In Crank, Ellen Hopkins chronicles the turbulent and often disturbing relationship between Kristina, a character based on her own daughter, and the "monster," the highly addictive drug crystal meth, or "crank." Kristina is introduced to the drug while visiting her largely absent and ne'er-do-well father. While under the influence of the monster, Kristina discovers her sexy alter-ego, Bree:
"there is no perfect daughter,
no gifted high school junior,
no Kristina Georgia Snow.
There is only Bree."
Bree will do all the things good girl Kristina won't, including attracting the attention of dangerous boys who can provide her with a steady flow of crank.
I have reviewed a lot of books since starting this blog. In 7 short months, I’ve managed to read and review 50+ books.
Not one of them was as difficult as the review I’m about to write now.
This book was…intense. There was not one page in this novel that made me smile and think, “Gee, this book is fun!” But neither was there a single page that made me think, “I’ve read enough for now”, or “Why is this book so hyped up?” I finished Crank in two settings, and my reaction to it is a combination of admiration, fear, and depression.
Allow me to get personal for just a minute here. In Crank, Kristana/Bree meets Adam. She falls for him quickly, and he influences her in such a horrific way. This hit me like a punch to the gut because not too long ago, I dated my very own Adam. His drug-of-choice wasn’t crystal meth, but heroin. I won’t get into the specifics of why I’d date a drug-addict, my low self-esteem and his functioning addiction playing huge roles in it, but the fact of the matter is, this entire novel read like a Could have been me warning. If I hadn’t been warned away, if I hadn’t dug deep and found the strength to end a destructive relationship, I have no idea where I would be today. How can you say what you’ll do until you’re put in that situation? If he had pressured me, would I have caved? Without people seeing what I was too naïve and stubborn to see myself, where would I be right now?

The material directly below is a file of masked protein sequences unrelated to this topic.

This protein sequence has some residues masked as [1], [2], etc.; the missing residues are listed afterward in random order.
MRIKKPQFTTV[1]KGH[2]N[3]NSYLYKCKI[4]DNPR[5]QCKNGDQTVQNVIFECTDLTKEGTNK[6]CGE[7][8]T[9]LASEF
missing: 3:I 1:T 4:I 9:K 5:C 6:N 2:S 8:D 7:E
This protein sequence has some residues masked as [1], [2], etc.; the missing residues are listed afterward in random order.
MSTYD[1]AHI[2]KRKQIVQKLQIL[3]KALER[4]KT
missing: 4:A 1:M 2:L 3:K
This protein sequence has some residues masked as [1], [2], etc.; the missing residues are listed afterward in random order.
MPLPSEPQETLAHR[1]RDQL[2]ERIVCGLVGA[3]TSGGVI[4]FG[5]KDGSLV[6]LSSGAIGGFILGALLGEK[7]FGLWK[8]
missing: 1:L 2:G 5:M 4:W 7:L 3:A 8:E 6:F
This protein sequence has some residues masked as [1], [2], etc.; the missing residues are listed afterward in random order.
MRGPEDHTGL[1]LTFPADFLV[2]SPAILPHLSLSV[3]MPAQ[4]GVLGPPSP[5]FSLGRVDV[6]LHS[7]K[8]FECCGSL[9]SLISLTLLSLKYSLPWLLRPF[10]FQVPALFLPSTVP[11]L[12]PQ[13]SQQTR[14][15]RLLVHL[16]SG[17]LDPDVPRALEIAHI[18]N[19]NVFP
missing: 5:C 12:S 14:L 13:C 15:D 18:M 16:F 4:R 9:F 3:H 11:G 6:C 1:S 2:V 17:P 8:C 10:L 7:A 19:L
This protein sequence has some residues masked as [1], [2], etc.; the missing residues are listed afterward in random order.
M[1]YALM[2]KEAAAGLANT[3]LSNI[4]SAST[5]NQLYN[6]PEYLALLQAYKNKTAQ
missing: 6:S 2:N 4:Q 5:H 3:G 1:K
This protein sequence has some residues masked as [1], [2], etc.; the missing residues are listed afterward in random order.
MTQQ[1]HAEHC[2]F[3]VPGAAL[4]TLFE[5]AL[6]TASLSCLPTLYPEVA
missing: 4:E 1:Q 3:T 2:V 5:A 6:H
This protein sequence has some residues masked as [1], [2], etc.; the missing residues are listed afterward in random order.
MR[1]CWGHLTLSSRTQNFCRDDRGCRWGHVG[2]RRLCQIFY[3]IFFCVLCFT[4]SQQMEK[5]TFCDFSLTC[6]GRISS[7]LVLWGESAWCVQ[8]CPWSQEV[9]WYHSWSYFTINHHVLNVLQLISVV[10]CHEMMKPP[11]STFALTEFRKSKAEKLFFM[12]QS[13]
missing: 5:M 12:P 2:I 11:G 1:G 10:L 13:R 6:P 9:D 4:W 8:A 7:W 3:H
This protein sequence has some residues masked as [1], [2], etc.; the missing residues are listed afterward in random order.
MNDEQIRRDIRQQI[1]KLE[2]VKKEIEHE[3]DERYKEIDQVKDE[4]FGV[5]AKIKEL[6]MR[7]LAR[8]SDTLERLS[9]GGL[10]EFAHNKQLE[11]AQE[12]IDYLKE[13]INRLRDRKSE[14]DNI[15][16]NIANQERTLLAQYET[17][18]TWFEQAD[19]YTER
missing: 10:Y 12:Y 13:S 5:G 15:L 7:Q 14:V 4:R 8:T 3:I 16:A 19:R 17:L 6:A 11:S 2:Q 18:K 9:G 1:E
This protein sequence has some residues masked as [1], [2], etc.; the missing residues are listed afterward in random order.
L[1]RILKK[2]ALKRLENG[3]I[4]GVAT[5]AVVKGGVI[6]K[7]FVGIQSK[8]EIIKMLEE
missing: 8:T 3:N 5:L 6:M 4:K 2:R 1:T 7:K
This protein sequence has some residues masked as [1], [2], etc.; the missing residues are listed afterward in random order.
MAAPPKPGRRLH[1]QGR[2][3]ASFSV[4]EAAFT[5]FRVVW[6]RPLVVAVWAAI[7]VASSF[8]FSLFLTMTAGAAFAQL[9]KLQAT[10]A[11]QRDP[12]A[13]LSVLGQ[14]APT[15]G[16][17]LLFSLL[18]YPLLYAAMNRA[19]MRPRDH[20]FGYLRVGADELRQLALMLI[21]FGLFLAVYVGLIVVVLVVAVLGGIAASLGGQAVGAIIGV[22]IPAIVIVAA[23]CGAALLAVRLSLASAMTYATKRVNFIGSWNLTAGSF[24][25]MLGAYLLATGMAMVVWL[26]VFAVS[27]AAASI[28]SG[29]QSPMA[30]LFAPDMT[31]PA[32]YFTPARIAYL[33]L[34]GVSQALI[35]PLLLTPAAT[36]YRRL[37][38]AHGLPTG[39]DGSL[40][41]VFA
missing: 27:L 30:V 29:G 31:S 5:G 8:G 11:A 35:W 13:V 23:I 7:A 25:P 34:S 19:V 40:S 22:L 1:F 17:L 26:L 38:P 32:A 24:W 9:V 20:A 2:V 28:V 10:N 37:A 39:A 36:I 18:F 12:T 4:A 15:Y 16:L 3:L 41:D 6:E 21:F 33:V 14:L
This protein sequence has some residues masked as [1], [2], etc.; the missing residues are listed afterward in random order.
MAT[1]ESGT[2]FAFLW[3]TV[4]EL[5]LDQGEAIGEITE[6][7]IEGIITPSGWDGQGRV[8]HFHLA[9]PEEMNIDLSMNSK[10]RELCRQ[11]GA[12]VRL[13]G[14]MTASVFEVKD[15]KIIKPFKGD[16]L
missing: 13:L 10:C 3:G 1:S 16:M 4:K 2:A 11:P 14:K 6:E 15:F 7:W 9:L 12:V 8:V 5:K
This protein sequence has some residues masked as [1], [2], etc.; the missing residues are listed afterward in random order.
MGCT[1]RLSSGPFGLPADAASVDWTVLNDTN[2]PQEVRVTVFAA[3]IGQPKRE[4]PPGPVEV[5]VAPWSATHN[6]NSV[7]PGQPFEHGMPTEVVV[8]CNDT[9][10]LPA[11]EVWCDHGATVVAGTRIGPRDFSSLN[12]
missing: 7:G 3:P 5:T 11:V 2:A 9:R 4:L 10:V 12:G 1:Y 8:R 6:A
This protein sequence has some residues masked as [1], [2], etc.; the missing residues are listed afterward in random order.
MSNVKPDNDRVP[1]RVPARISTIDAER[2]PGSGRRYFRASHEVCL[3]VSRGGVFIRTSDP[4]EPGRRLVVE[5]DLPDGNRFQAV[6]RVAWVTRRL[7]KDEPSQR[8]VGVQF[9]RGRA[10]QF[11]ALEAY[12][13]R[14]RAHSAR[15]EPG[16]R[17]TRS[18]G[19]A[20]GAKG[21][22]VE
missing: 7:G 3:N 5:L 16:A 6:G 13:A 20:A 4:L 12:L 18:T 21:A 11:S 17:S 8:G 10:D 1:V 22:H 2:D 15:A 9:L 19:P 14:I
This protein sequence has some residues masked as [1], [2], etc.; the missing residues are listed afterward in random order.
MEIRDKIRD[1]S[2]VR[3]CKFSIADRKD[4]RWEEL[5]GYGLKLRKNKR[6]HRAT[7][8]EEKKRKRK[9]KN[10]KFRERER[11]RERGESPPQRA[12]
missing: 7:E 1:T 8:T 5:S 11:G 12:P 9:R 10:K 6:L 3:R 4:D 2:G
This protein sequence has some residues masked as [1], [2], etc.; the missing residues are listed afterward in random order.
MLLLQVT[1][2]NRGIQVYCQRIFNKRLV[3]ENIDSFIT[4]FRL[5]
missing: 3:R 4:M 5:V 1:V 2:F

This novel, to put it bluntly, scared the living shit out of me. But it did so in the best possible way.
While reading, it’s quickly obvious that Ellen Hopkins is drawing from her own painful personal experience, Kristina being inspired by her own daughter. The emotion, desperation, and dark realism were bled into these pages, so each one cuts like a knife. As we follow Kristina’s quick downward spiral, there is not a false line or forced scene. This could be someone you know. It could be you. And that’s where Crank shines, because it’s a painful warning, a glimpse into a dark mirror of what you never want to become.
I feel like I’m doing this novel an injustice, writing an inadequate review, so I’m going to finish this with a plea to every person who knows someone who uses or is considering using recreational drugs to read this. For all parents to read this. For all teens to read this. For anyone susceptible to peer pressure to read this. Everyone should read this book. It won’t be a fun journey, but it will be an important, and potentially life-changing, one.
Crank - 5 out of 5 stars